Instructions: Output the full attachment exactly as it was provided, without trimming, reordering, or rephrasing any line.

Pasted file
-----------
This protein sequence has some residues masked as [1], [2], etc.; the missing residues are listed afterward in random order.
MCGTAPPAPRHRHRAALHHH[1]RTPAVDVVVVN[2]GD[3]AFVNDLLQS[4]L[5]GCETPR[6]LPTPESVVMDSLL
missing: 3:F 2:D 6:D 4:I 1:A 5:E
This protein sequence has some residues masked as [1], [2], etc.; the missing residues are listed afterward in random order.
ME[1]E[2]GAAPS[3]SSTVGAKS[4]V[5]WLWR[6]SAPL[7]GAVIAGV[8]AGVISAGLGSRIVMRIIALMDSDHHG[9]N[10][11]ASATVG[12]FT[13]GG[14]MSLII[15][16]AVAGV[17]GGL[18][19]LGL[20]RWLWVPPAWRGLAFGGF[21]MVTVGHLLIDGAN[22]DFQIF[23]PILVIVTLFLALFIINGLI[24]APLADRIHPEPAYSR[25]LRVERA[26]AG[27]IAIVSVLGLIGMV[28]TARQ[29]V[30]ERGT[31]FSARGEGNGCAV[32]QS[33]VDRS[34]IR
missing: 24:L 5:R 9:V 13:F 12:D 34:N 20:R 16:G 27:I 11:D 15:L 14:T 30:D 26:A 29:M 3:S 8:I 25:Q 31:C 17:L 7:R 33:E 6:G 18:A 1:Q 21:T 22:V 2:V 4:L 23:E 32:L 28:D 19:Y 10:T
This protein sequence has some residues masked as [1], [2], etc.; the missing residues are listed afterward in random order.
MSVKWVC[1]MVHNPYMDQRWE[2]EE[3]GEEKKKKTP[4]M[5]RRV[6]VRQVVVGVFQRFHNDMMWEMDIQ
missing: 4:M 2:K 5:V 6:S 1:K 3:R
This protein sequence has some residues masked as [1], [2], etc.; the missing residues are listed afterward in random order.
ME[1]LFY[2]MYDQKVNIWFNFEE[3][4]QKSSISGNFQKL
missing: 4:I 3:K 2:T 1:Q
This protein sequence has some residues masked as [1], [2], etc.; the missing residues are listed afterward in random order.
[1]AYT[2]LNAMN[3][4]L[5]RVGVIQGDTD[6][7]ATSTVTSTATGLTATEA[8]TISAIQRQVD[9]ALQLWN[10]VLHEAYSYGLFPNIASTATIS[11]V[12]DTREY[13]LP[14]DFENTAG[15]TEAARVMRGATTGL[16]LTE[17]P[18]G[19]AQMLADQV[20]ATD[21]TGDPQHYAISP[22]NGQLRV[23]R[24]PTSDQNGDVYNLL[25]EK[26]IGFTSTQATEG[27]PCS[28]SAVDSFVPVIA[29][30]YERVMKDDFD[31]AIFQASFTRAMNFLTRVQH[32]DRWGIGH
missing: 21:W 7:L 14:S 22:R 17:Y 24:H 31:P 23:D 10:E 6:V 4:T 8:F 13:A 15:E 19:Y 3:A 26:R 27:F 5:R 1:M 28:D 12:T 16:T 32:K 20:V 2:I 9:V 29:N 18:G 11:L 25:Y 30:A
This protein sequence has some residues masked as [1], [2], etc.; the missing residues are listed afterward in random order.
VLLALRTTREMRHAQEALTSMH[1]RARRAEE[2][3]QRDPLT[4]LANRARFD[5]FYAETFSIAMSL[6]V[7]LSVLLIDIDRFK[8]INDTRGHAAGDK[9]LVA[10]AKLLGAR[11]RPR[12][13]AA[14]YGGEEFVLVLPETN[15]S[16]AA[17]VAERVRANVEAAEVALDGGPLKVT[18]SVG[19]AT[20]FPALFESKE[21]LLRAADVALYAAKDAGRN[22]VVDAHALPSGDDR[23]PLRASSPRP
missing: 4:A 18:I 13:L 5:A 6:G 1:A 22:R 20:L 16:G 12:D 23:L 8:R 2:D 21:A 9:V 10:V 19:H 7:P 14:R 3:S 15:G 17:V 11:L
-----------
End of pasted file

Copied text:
This protein sequence has some residues masked as [1], [2], etc.; the missing residues are listed afterward in random order.
MCGTAPPAPRHRHRAALHHH[1]RTPAVDVVVVN[2]GD[3]AFVNDLLQS[4]L[5]GCETPR[6]LPTPESVVMDSLL
missing: 3:F 2:D 6:D 4:I 1:A 5:E
This protein sequence has some residues masked as [1], [2], etc.; the missing residues are listed afterward in random order.
ME[1]E[2]GAAPS[3]SSTVGAKS[4]V[5]WLWR[6]SAPL[7]GAVIAGV[8]AGVISAGLGSRIVMRIIALMDSDHHG[9]N[10][11]ASATVG[12]FT[13]GG[14]MSLII[15][16]AVAGV[17]GGL[18][19]LGL[20]RWLWVPPAWRGLAFGGF[21]MVTVGHLLIDGAN[22]DFQIF[23]PILVIVTLFLALFIINGLI[24]APLADRIHPEPAYSR[25]LRVERA[26]AG[27]IAIVSVLGLIGMV[28]TARQ[29]V[30]ERGT[31]FSARGEGNGCAV[32]QS[33]VDRS[34]IR
missing: 24:L 5:R 9:V 13:F 12:D 34:N 20:R 16:G 27:I 11:D 15:L 14:T 30:D 26:A 29:M 3:S 8:I 25:Q 31:C 17:L 7:R 33:E 6:G 18:A 1:Q 21:T 22:V 2:V 4:L 23:E 32:L 28:D 19:Y 10:T
This protein sequence has some residues masked as [1], [2], etc.; the missing residues are listed afterward in random order.
MSVKWVC[1]MVHNPYMDQRWE[2]EE[3]GEEKKKKTP[4]M[5]RRV[6]VRQVVVGVFQRFHNDMMWEMDIQ
missing: 4:M 2:K 5:V 6:S 1:K 3:R
This protein sequence has some residues masked as [1], [2], etc.; the missing residues are listed afterward in random order.
ME[1]LFY[2]MYDQKVNIWFNFEE[3][4]QKSSISGNFQKL
missing: 4:I 3:K 2:T 1:Q
This protein sequence has some residues masked as [1], [2], etc.; the missing residues are listed afterward in random order.
[1]AYT[2]LNAMN[3][4]L[5]RVGVIQGDTD[6][7]ATSTVTSTATGLTATEA[8]TISAIQRQVD[9]ALQLWN[10]VLHEAYSYGLFPNIASTATIS[11]V[12]DTREY[13]LP[14]DFENTAG[15]TEAARVMRGATTGL[16]LTE[17]P[18]G[19]AQMLADQV[20]ATD[21]TGDPQHYAISP[22]NGQLRV[23]R[24]PTSDQNGDVYNLL[25]EK[26]IGFTSTQATEG[27]PCS[28]SAVDSFVPVIA[29][30]YERVMKDDFD[31]AIFQASFTRAMNFLTRVQH[32]DRWGIGH
missing: 21:W 7:L 14:S 22:R 17:Y 24:H 31:P 23:D 10:E 6:V 4:T 8:F 13:A 15:E 19:Y 3:A 26:R 27:F 5:R 1:M 28:D 12:T 16:T 32:K 20:V 2:I 9:V 29:N 18:G 11:L 25:Y 30:A
This protein sequence has some residues masked as [1], [2], etc.; the missing residues are listed afterward in random order.
VLLALRTTREMRHAQEALTSMH[1]RARRAEE[2][3]QRDPLT[4]LANRARFD[5]FYAETFSIAMSL[6]V[7]LSVLLIDIDRFK[8]INDTRGHAAGDK[9]LVA[10]AKLLGAR[11]RPR[12][13]AA[14]YGGEEFVLVLPETN[15]S[16]AA[17]VAERVRANVEAAEVALDGGPLKVT[18]SVG[19]AT[20]FPALFESKE[21]LLRAADVALYAAKDAGRN[22]VVDAHALPSGDDR[23]PLRASSPRP
missing: 4:A 18:I 13:L 5:A 6:G 1:A 22:R 20:L 16:G 12:D 23:L 8:R 2:D 21:A 9:V 10:V 19:H 7:P 14:R 3:S 15:G 17:V 11:L